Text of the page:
So what does all this mean?  Here are some things that I think are useful in building and maintaining a mastery state of mind on the river;

1. Use the power of your imagination

There’s so much quality video available now, especially from head-mounted Go-Pro cameras that it’s possible to see what it’s like to run most rivers. I watched Andy’s clip of an East Lyn trip he made a couple of weeks earlier, and was pleased that it helped me recognise many of the drops on the upper section that I hadn’t run before.  Don’t just watch in awe, imagine yourself into the scene so you can see, hear and feel yourself paddling well. The same applies on the river-bank. Watch one or two competent people run a drop, then imagine yourself running the rapid the same way. If you really can’t imagine yourself doing it successfully, it may be a signal to walk. (And don’t spend too much time watching carnage clips on You Tube!)

2. Know and trust your paddling buddies

This helps in many ways; from feeling confident that the person holding the throw-bag know what to do with it, to knowing who paddles at a similar level to you so that you can watch how they manage a rapid, to knowing who tends to be over or under-confident so that you can ignore their advice. The best paddling groups are guided by mutual respect rather then being driven by individual egos. This makes them safer and more supportive of each person’s individual decisions, and helps to build a sense of collective confidence.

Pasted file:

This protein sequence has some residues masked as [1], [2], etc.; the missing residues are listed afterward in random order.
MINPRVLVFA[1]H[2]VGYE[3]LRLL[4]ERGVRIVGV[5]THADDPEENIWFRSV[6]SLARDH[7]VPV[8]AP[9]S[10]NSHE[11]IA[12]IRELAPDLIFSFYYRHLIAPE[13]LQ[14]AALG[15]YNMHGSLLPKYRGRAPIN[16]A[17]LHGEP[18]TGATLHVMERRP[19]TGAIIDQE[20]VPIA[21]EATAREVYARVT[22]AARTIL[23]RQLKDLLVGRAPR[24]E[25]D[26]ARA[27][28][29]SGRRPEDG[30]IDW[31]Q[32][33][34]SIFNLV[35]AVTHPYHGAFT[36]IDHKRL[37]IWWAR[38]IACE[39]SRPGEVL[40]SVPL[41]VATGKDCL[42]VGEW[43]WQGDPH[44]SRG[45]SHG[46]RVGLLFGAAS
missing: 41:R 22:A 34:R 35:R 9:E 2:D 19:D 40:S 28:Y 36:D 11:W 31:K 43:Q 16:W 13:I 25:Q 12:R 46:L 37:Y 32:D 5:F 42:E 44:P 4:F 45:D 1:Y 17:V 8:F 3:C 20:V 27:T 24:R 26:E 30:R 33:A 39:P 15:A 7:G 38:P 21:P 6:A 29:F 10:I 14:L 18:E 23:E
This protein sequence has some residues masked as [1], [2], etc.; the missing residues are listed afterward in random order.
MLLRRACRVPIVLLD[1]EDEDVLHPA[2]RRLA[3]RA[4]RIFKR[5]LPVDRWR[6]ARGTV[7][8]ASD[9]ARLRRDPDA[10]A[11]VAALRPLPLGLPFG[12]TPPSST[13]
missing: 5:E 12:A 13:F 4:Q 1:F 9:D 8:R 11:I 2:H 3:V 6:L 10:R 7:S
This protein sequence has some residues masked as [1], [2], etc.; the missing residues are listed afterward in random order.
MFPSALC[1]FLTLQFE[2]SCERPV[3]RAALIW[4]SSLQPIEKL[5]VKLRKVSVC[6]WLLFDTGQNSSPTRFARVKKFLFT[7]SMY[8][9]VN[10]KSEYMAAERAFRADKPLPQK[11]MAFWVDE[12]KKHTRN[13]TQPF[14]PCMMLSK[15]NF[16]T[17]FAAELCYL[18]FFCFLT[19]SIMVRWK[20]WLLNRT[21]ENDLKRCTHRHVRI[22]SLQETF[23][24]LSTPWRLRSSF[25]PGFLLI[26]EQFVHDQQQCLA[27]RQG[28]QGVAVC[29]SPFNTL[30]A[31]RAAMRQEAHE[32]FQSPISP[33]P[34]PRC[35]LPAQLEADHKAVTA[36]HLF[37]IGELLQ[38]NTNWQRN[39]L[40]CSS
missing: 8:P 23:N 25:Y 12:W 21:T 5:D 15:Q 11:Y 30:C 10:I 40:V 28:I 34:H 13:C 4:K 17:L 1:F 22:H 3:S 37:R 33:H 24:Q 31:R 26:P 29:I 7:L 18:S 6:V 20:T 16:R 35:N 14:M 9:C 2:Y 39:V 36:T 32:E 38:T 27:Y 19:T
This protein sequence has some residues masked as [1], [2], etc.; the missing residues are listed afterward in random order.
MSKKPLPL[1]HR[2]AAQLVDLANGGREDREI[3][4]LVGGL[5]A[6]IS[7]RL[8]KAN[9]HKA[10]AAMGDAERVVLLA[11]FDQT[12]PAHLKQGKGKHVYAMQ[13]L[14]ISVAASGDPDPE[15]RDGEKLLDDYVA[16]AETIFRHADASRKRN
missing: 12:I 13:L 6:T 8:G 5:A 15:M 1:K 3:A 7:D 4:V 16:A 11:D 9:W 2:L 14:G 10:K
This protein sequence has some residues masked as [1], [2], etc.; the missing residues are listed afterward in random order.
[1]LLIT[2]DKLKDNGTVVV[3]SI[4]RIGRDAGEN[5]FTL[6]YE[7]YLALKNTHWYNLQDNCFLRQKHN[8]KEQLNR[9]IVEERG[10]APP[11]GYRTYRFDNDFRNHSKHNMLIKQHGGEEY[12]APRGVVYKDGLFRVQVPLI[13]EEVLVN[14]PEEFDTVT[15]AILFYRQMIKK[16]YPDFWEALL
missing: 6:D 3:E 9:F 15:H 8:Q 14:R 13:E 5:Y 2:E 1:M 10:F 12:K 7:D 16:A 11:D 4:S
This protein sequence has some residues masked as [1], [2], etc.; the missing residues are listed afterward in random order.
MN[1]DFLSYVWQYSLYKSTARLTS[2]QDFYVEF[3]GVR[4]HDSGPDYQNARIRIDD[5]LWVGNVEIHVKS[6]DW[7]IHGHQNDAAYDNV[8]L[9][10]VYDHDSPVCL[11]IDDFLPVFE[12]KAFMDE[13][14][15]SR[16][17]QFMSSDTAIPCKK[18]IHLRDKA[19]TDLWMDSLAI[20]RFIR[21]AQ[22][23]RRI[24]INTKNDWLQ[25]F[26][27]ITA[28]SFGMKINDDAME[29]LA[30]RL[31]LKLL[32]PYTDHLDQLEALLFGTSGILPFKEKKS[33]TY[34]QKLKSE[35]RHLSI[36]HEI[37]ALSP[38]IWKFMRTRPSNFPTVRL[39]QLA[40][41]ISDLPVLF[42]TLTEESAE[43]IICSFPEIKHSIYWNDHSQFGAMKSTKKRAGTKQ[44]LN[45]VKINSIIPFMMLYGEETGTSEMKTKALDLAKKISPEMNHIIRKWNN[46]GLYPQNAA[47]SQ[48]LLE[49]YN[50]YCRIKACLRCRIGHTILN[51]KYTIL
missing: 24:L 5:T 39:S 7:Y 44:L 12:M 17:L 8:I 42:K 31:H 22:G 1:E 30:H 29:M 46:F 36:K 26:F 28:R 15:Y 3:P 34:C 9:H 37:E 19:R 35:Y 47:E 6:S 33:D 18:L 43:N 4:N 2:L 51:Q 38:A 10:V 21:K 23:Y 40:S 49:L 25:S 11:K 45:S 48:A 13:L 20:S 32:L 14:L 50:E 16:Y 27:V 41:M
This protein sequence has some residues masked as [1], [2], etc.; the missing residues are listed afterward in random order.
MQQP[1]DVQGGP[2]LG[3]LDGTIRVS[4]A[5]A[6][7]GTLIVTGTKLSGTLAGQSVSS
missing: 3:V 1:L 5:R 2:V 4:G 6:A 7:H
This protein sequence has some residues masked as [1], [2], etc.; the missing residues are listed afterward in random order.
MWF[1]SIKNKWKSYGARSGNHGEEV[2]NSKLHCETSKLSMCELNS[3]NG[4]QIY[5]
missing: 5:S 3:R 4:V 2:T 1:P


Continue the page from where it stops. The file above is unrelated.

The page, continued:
3. Stay in good shape

Fatigue is a major confidence-sapper, because once you start to get tired you’re more likely to make mistakes, which in turn knocks your confidence, and so a negative spiral begins. This is increasingly important as I get older and notice that my batteries don’t last like they used to.

4. Know yourself

Stay aware of how you’re thinking and feeling, particularly how you talk to yourself on the river. Anxiety is a sign that your attention is on the future rather than on the present moment. Catch negative thoughts early, and instead remember a time when you’ve paddled strongly. Bring your attention back to the task at hand, and inwards to your own breathing, posture and paddle strokes. Remind yourself that fear is natural and that it’s the price you’re willing to pay – or not. If you’re inspecting a rapid, discipline yourself to focus on your line and key strokes rather than consider every possible line and consequence. Don’t spend too long looking – it rarely helps.